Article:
State higher education affordability ranks low
by Jonathan Greene, firstname.lastname@example.org –
Kentucky ranks 8th worst among states for college affordability, according to a new report from the Center on Budget and Policy Priorities (CBPP).
The report, Unkept Promises: State Cuts to Higher Education Threaten Access and Equity, measured affordability in terms of average tuition and fees at a public four-year university as a share of median household income. At 21 percent of median household income, the cost of attending college in Kentucky often leaves students with little choice but to take on more debt or give up on their dreams of earning a college degree.
“Kentucky’s college affordability problem is growing as college costs have skyrocketed while wages have not,” said Ashley Spalding, a senior policy analyst at the Kentucky Center for Economic Policy (KCEP). “According to the report, average tuition and fees at public four-year universities in Kentucky has grown by an inflation-adjusted 38.8 percent. Meanwhile, wages for most Kentucky workers haven’t increased during this time period; even in the years since the economic recovery began in 2010, average annual real wage growth has been barely noticeable.”
Spalding said Kentucky college students are now taking out more loans and incurring larger amounts of debt that the students are unable to payback. She said the state ranks fourth worst in the nation for student-loan default.
Kentucky ranks ninth worst among states in inflation-adjusted state higher education spending with a per student decline of $2,986 between 2008 and 2018, according to the report. This 27-percent decline is higher than the national average cut of 16 percent (or $1,502 per student). And while nationally, the average tuition bill at public four-year institutions increased by 36 percent in that span of time, in Kentucky, it grew even more at 39 percent ($2,878).
One of the consequences of tuition increasing is rising student debt. In 2008, just 52 percent of all Kentuckians graduating from a four-year school had debt, but in 2016, that share had grown to 63 percent.
According to a release from the KCEP, the amount of debt has risen as well: between the 2008 and 2016 school years, Kentucky graduates’ average debt increased by an inflation-adjusted 61 percent from $15,951 to $28,910.
Spalding said the lack of investments in education is hurting the state in multiple ways.
“Investments in education are investments in the economy and, here in Kentucky, we’ve not been making the needed investments to move the commonwealth forward,” she said. “Kentuckians saddled with student debt often face difficulty making ends meet and have to delay buying a home and making other investments in their communities and their own futures.”
In addition to mounting student debt, another consequence of less funding is that universities have cut degree programs and positions.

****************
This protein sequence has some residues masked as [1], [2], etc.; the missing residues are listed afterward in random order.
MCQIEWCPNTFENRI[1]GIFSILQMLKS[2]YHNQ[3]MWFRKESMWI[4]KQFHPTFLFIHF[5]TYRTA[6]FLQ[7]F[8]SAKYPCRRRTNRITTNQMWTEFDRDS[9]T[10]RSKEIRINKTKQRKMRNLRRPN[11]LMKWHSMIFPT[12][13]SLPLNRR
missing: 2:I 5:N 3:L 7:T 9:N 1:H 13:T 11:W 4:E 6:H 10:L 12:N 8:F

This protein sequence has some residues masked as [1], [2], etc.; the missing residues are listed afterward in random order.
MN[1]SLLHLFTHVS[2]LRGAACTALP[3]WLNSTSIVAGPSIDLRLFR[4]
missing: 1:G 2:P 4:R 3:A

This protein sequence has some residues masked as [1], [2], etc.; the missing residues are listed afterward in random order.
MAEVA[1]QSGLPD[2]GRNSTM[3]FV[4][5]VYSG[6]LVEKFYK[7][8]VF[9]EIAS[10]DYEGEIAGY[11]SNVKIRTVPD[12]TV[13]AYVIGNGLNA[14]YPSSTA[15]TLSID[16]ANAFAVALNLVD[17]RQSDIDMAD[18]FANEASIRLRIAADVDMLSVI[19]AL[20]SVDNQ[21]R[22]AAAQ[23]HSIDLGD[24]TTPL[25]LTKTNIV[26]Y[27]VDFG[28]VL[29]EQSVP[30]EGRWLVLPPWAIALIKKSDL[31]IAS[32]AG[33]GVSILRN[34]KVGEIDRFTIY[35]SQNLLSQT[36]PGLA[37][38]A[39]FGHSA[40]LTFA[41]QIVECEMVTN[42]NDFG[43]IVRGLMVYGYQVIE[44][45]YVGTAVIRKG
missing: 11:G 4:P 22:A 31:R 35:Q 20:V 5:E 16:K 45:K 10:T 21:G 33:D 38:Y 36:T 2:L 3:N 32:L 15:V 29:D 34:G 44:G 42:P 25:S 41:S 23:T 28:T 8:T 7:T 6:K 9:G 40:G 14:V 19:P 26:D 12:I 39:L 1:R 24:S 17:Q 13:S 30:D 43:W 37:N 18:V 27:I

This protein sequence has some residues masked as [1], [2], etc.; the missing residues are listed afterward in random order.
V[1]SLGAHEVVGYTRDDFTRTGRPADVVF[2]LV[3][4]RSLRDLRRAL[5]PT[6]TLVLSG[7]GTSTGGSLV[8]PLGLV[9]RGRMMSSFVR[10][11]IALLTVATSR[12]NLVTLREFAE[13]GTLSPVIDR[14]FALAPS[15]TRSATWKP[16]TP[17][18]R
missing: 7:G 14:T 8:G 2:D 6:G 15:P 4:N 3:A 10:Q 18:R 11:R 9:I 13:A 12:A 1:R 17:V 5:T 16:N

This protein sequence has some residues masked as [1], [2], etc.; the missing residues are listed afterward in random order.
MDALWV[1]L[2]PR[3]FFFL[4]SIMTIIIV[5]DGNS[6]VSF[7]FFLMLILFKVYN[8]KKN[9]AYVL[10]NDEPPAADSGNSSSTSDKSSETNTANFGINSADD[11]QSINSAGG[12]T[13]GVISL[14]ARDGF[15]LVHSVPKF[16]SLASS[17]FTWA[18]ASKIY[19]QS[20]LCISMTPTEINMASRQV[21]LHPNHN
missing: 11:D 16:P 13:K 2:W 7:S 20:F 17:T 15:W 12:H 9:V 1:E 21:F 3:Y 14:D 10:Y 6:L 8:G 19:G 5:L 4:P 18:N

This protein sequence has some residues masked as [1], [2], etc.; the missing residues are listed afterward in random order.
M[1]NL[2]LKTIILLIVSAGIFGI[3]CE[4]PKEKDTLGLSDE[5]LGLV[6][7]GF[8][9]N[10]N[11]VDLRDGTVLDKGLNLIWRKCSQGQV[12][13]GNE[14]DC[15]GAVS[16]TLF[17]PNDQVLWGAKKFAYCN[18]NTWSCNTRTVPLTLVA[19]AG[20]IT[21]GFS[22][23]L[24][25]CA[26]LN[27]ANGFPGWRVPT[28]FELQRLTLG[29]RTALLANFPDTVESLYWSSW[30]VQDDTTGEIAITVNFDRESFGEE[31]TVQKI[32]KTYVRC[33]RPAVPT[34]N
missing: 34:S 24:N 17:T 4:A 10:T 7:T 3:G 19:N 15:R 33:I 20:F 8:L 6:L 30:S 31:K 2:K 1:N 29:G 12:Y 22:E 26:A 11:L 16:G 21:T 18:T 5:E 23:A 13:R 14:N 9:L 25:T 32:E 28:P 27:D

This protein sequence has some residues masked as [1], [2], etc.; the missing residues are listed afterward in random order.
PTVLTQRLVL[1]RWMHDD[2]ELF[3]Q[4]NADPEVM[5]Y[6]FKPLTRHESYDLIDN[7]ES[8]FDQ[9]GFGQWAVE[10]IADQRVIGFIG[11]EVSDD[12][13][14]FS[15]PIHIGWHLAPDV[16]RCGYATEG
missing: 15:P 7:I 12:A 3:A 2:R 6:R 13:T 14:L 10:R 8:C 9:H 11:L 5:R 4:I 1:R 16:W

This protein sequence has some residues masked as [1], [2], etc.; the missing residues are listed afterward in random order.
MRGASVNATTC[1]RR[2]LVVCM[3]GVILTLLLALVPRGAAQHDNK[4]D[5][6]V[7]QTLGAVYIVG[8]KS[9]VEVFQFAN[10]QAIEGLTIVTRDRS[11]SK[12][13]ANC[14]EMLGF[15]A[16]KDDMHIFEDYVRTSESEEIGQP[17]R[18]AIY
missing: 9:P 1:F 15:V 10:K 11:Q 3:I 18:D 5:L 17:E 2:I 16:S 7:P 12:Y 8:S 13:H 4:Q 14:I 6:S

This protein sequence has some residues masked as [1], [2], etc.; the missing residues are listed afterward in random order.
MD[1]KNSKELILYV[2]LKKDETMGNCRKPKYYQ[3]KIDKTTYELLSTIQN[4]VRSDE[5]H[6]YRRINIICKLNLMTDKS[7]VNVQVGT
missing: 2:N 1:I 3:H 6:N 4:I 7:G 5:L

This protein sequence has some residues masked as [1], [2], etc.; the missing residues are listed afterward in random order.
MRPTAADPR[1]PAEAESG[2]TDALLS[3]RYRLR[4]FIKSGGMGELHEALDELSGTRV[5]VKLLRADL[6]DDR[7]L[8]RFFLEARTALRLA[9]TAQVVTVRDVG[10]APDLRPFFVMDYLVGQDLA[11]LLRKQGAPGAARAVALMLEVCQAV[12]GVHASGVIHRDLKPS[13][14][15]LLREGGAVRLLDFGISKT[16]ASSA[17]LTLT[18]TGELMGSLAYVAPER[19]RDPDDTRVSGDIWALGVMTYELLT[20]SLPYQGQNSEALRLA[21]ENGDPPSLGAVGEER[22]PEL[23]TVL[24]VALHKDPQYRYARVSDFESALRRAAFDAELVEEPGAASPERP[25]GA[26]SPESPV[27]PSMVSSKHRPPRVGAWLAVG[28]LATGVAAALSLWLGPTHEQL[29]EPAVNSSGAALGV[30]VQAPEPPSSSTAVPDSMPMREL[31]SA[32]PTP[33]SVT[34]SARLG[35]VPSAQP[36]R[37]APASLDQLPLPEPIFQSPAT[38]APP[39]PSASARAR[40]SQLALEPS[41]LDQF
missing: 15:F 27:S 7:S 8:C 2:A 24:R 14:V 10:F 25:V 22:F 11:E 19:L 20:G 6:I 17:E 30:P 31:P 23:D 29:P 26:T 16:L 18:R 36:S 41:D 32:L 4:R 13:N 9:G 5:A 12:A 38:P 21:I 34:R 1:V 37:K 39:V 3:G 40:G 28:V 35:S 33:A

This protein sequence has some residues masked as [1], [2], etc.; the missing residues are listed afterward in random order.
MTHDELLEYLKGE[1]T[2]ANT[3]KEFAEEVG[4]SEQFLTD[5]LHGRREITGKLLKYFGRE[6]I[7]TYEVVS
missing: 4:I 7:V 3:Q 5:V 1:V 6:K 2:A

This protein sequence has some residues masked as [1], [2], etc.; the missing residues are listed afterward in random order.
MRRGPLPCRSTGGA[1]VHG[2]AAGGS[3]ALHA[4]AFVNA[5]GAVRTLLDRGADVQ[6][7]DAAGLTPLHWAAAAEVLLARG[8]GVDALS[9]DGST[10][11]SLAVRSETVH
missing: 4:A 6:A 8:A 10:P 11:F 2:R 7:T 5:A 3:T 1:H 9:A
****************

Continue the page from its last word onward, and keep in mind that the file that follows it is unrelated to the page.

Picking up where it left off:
Eastern Kentucky University cut 153 positions regular positions — 96 current and 57 vacant — and more than a dozen programs in April of this year. Western Kentucky University cut more than 125 positions and Morehead State cut more than 150 positions.
EKU now derives just 26 percent of its operating revenue from state appropriations, according to Kristi Middleton, the university’s chief external affairs office, with the remainder coming from tuition and fees.
Eastern also was the first public university in the state to freeze tuition rates for this academic year. Only one other state university followed, Middleton said.
“EKU’s students have a great financial need and our service region is the neediest in the state by far,” she said. “The EKU Student Financial Assistance office encourages students to only borrow what they need and explore all options including merit scholarships, work study or other funding options. EKU awards students the maximum amount of federal student loans possible, because for many of our students that is the only option for them to remain enrolled.”
In September, the university announced it was expanding its Merit Scholarship Program. It also recently joined the RaiseMe platform, which partners with colleges and universities to expand access to higher education, especially among low-income and first-generation students.
Dr. Brett Morris, executive director for enrollment management at EKU, said the rise in student debt was a great concern.
“We continue to promote higher education as a worthy investment that pays off for our graduates,” Middleton said. “The Kentucky Center for Education and Workforce Statistics data shows 75 percent of EKU degree holders go back to work in Kentucky within three years of graduation, the highest percentage of employment among any public four-year institutions.”
To read the full report, visit https://www.cbpp.org/research/state-budget-and-tax/unkept-promises-state-cuts-to-higher-education-threaten-access-and.
Jonathan Greene is the editor of The Register; follow him on Twitter @jgreeneRR.